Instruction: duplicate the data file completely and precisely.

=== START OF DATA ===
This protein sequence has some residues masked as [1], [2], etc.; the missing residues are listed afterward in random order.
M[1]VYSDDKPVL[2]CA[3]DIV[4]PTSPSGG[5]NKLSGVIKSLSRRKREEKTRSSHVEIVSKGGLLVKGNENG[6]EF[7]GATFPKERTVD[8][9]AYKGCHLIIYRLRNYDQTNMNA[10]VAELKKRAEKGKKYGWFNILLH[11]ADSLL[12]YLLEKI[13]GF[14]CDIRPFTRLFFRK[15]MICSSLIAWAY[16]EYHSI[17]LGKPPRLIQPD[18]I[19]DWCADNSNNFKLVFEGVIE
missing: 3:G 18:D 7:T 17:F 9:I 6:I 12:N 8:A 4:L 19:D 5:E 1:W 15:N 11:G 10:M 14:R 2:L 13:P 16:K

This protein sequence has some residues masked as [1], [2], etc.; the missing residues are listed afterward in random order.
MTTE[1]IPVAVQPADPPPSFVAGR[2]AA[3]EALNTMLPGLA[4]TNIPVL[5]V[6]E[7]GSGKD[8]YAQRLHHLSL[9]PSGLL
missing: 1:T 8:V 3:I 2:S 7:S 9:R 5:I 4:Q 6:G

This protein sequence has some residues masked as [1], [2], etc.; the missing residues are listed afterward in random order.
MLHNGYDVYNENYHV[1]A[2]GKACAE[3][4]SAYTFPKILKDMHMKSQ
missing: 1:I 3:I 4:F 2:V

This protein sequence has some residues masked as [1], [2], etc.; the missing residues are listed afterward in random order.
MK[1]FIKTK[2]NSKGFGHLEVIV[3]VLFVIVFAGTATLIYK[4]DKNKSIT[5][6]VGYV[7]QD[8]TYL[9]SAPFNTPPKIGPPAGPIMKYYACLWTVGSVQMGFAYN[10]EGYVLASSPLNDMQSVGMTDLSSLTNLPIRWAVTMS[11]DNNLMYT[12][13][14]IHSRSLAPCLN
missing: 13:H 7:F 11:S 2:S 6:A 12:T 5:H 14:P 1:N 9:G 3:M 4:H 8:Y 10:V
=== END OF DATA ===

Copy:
This protein sequence has some residues masked as [1], [2], etc.; the missing residues are listed afterward in random order.
M[1]VYSDDKPVL[2]CA[3]DIV[4]PTSPSGG[5]NKLSGVIKSLSRRKREEKTRSSHVEIVSKGGLLVKGNENG[6]EF[7]GATFPKERTVD[8][9]AYKGCHLIIYRLRNYDQTNMNA[10]VAELKKRAEKGKKYGWFNILLH[11]ADSLL[12]YLLEKI[13]GF[14]CDIRPFTRLFFRK[15]MICSSLIAWAY[16]EYHSI[17]LGKPPRLIQPD[18]I[19]DWCADNSNNFKLVFEGVIE
missing: 3:G 18:D 7:T 17:F 9:I 6:I 12:N 8:A 4:L 19:D 5:E 1:W 15:N 11:G 10:M 14:R 2:L 13:P 16:K

This protein sequence has some residues masked as [1], [2], etc.; the missing residues are listed afterward in random order.
MTTE[1]IPVAVQPADPPPSFVAGR[2]AA[3]EALNTMLPGLA[4]TNIPVL[5]V[6]E[7]GSGKD[8]YAQRLHHLSL[9]PSGLL
missing: 1:T 8:V 3:I 2:S 7:S 9:R 5:I 4:Q 6:G

This protein sequence has some residues masked as [1], [2], etc.; the missing residues are listed afterward in random order.
MLHNGYDVYNENYHV[1]A[2]GKACAE[3][4]SAYTFPKILKDMHMKSQ
missing: 1:I 3:I 4:F 2:V

This protein sequence has some residues masked as [1], [2], etc.; the missing residues are listed afterward in random order.
MK[1]FIKTK[2]NSKGFGHLEVIV[3]VLFVIVFAGTATLIYK[4]DKNKSIT[5][6]VGYV[7]QD[8]TYL[9]SAPFNTPPKIGPPAGPIMKYYACLWTVGSVQMGFAYN[10]EGYVLASSPLNDMQSVGMTDLSSLTNLPIRWAVTMS[11]DNNLMYT[12][13][14]IHSRSLAPCLN
missing: 13:H 7:F 11:S 2:S 6:A 12:T 5:H 14:P 1:N 9:G 3:M 4:H 8:Y 10:V